Nearby Cities: Skagway, AK; Whitehorse, YT

Our departure from Juneau on the Alaska Marine Highway took us to Skagway to cut our driving distance back to the lower 48. Nothing we’d seen in Alaska to this point prepared us for the landscape we saw here. It was like driving through a moonscape with oddly shaped terrain, pockmarked with craters, small ponds and lakes, and strange colors to go with the standard (though never dull) 1,000 foot cliffs and towering mountains.

One day, we’d love to hop on the Whitepass & Yukon Railroad for a rail trip through this beautiful area where we can both take it in.

Yellowhead Highway

At A Glance

From: Kitwanga, BC
To: Prince Rupert, BC
States/Provinces: BC
Length: 151 miles (242 km)
Nearby Cities: Kitwanga, BC; Terrace, BC; Prince Rupert, BC

On our southward trek to Washington, we decided to take a westward detour to Prince Rupert for a few nights of camping. If you’ve picked up on the trend, there are a lot of places way up north that have a single way in and a single way out. Prince Rupert is another of these, though you can also hop on a ferry instead of driving, if you so choose.

The Yellowhead Highway (Canada Highway 16) is that single way in. This is a phenomenal drive through a river valley. The drive is fairly flat, especially in comparison to the mountainous terrain we covered on other drives. Sitting in the valley for the entire drive really makes apparent the size of the mountains along British Columbia’s western coast.

Even with the clouds on the days we drove in and out, the scenery is no less fantastic than any other drive we’ve taken. For the entire drive, you’ll find yourself running right beside the Skeena River as it makes its way to Chatham Sound. Numerous times, the road plays leap-frog with the railroad track that shares the narrow flat that was used to build the road.

The Sea-To-Sky Highway / BC-99

At A Glance

From: Vancouver, BC
To: Lillooet, BC
States/Provinces: BC
Length: 157 miles (253 km)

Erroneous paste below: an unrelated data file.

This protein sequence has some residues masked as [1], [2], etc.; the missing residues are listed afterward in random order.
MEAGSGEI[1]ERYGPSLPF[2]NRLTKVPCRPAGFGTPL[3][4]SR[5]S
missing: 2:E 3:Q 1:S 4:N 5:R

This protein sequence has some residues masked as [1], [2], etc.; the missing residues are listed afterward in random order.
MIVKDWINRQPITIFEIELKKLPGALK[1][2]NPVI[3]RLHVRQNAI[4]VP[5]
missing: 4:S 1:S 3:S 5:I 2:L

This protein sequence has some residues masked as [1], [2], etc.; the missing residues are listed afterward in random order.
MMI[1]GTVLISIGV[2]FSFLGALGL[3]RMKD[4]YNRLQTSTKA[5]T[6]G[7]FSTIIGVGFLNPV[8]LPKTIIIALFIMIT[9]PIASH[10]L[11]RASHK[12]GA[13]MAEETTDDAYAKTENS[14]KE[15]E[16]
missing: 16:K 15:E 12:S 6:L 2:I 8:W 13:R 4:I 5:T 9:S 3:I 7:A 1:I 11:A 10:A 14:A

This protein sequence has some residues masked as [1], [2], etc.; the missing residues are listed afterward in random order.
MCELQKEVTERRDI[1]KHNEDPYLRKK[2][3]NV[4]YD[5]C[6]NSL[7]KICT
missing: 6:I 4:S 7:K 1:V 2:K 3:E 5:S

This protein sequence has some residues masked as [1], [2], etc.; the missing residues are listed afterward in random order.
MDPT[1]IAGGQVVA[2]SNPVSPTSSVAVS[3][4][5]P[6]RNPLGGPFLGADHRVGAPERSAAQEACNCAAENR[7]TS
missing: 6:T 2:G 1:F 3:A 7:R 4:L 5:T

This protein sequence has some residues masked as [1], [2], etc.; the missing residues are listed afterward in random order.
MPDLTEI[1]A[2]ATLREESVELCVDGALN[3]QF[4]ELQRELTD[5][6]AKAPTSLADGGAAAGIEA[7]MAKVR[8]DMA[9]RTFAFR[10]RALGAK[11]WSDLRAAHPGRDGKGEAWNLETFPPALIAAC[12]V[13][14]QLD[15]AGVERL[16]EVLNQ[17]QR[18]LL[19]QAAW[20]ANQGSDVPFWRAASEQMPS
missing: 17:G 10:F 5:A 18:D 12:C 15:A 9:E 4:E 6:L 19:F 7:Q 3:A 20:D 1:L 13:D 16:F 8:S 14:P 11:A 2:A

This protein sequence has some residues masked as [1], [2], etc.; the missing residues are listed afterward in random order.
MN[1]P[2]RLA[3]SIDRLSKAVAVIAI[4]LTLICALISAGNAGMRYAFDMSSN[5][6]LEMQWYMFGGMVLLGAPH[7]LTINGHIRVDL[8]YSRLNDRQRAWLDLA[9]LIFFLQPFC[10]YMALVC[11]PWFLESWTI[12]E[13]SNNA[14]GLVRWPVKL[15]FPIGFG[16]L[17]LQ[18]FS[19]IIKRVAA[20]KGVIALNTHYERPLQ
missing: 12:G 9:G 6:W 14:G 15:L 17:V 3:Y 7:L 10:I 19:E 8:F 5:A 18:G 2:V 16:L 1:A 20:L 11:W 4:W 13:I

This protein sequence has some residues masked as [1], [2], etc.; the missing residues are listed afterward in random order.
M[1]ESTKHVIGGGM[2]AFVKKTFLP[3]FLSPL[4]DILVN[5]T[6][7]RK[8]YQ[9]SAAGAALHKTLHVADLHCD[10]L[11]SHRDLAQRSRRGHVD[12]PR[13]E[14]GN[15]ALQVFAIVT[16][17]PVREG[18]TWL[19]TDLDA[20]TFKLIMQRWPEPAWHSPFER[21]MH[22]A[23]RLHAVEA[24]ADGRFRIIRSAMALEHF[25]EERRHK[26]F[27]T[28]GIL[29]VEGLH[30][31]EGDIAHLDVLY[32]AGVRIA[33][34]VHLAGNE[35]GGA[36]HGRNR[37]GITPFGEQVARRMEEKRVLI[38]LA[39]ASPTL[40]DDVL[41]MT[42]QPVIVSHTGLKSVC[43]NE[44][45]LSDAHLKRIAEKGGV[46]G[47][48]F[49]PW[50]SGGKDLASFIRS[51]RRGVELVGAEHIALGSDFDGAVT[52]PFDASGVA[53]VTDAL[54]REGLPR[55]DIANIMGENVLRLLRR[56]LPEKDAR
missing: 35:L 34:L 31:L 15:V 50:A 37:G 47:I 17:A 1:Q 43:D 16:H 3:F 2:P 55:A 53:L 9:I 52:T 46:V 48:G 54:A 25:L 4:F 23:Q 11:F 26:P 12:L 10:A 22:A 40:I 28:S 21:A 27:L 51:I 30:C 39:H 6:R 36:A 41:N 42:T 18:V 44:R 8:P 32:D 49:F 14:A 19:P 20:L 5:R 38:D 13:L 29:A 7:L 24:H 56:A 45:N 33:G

Nearby Cities: Vancouver, BC; Squamish, BC; Whistler, BC; Lillooet, BC

The final drive of our great northern adventure was a drive down BC-99 from Lillooet, BC to Vancouver, BC. This is one road, but it goes through two very different types of terrain, with Whistler as roughly the dividing line. North of Whistler, you’ll drive a two-lane winding mountain road through a dry, rocky landscape dotted with green here and there. The road is steep and the turns are sharp. Pay attention to the warning signs telling you to slow down.

About 30 minutes north of Whistler, you descend the steep mountainous terrain into a more gently winding road through a dense evergreen forest next to a rushing river. South of Whistler, BC-99 is known as the Sea-To-Sky Highway. Unlike in 2009 when Scott and his friends went to Whistler, this road is now a 4-lane highway with a lot of development, owing to the 2010 Olympics held in Vancouver. The road still winds tightly next to Howe Sound for a good portion of the drive, giving incredible views that you’ll need to stop to take in.

Now a word of caution for the crazy drivers out there. Not long after leaving Lillooet, we found ourselves passing Porsche after Porsche heading the other direction, with an occasional BMW thrown in for good measure. They were mostly driving like idiots. A few miles later, we round a corner and find a Porsche that found the guardrail heading the other way. Of course, there’s no cell phone service in this area to make a call to the tow truck, so the car was sitting abandoned while they went to get help (FYI – no shoulder along that part of the road either, so the injured Porsche was still in the road!). Naturally, there were more pushing-the-limits-of-their-tires drivers coming that were soon going to round a corner and find the rear end of a Porsche in a guardrail. We were nice enough to flash our lights as a warning to everyone coming for the next 5 miles. But really, you can enjoy this road without risking driving into a ravine.